From: Rakesh Bhandari (firstname.lastname@example.org)
Date: Fri Mar 21 2003 - 15:15:12 EST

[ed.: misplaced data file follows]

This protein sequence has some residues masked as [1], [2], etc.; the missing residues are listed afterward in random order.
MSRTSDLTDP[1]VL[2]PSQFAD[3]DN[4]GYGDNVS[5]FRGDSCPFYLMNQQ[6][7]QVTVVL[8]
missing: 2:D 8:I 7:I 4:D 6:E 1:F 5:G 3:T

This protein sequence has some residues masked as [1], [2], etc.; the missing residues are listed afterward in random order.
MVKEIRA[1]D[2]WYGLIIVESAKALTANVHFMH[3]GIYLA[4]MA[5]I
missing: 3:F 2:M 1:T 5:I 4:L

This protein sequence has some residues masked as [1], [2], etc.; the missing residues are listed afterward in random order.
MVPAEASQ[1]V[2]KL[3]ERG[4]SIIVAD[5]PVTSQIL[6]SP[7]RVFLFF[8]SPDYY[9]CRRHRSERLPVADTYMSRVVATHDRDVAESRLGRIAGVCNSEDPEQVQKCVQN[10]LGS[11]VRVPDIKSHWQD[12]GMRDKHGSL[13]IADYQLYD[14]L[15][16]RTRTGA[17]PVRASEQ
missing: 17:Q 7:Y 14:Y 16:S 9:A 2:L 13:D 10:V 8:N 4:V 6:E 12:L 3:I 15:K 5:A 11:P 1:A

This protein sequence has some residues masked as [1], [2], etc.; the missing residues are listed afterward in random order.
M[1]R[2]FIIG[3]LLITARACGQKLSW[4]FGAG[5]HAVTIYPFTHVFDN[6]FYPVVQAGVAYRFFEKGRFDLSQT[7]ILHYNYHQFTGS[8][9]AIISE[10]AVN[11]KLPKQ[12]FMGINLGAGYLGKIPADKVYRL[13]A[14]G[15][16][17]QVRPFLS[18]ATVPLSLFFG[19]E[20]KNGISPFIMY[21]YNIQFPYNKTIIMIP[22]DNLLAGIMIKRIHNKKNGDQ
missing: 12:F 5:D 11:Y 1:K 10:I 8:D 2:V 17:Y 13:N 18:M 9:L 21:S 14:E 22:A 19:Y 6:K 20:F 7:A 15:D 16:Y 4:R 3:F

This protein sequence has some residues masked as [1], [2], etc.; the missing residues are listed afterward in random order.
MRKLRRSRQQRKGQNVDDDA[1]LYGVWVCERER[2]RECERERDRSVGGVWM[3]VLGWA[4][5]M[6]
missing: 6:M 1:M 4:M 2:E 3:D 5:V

> > >Am I being too 'optimistic'? > >In solidarity, Jerry Yes, American support for the war is over 70%; many, if not most, Americans think Saddam is now running al-Qaeda; the Hollywood dissent suffers from a nostalgia for Clinton whose obscene and predictable silence is doing wonders for Bush's legitimacy; quick victory, coupled with some improvement in post-Saddam Iraq, will delegitimize future protest over the unilateral use of American force. And since there will be a tepid, "middle class" economic recovery led by a more centralized capital, Bush will tout i. monopoly (even as its gouges the consumer in circulation--remember Microsoft), ii. regressive tax cuts and iii. eviserated labor law as the keys to economic strength. Social darwinism is after all the only philosophy which has ever had popular roots in the US. And of course once Bush puts Osama bin Laden's decapitated head on a stick and leads a parade down the streets, our fellow Americans--except perhaps in the SF Bay Area--will break the knee caps of the peace protestors. Yet the future is open; a more militant, sophisticated and truly mass opposition may yet take root. Yet I see no reason to assume that it will evolve automatically or is in fact presently evolving out of the anti-war, anti-Bush movement which (it seems to me) is about to be shocked by the quickness and totality of the US "precision-guided" victory and may well collapse in the face of new uncovered evidence of the barbarity of Saddam's regime and the relief of the Iraqi people...at least as it advertised in the US media and by Bill O Reilly in particular (I don't really watch television, and don't get cable, and don't listen to right wing talk radio...and I am still this pessimistic!) Of course a sharp decline in the economy at home, coupled with the unravelling of the oil for food programme in Iraq and consequent mass hunger, will give a powerful impetus to the opposition. Jerry, as you know, I shall be taking a break from email for a couple of weeks. I wish all here the best. Yours, Rakesh ps to Ian Wright; sorry I have not replied on simple commodity production. I would have to read a work about SCP like Enrique Mayer's The Articulated Peasantry ( a study of SCP in the Andes) to have something to say. As you know from offlist email, I don't think SCP could shift resources (esp labor power) in such a way that everyone could come to have or would allow themselves to have the total dependence on the market which your model of SCP requires.
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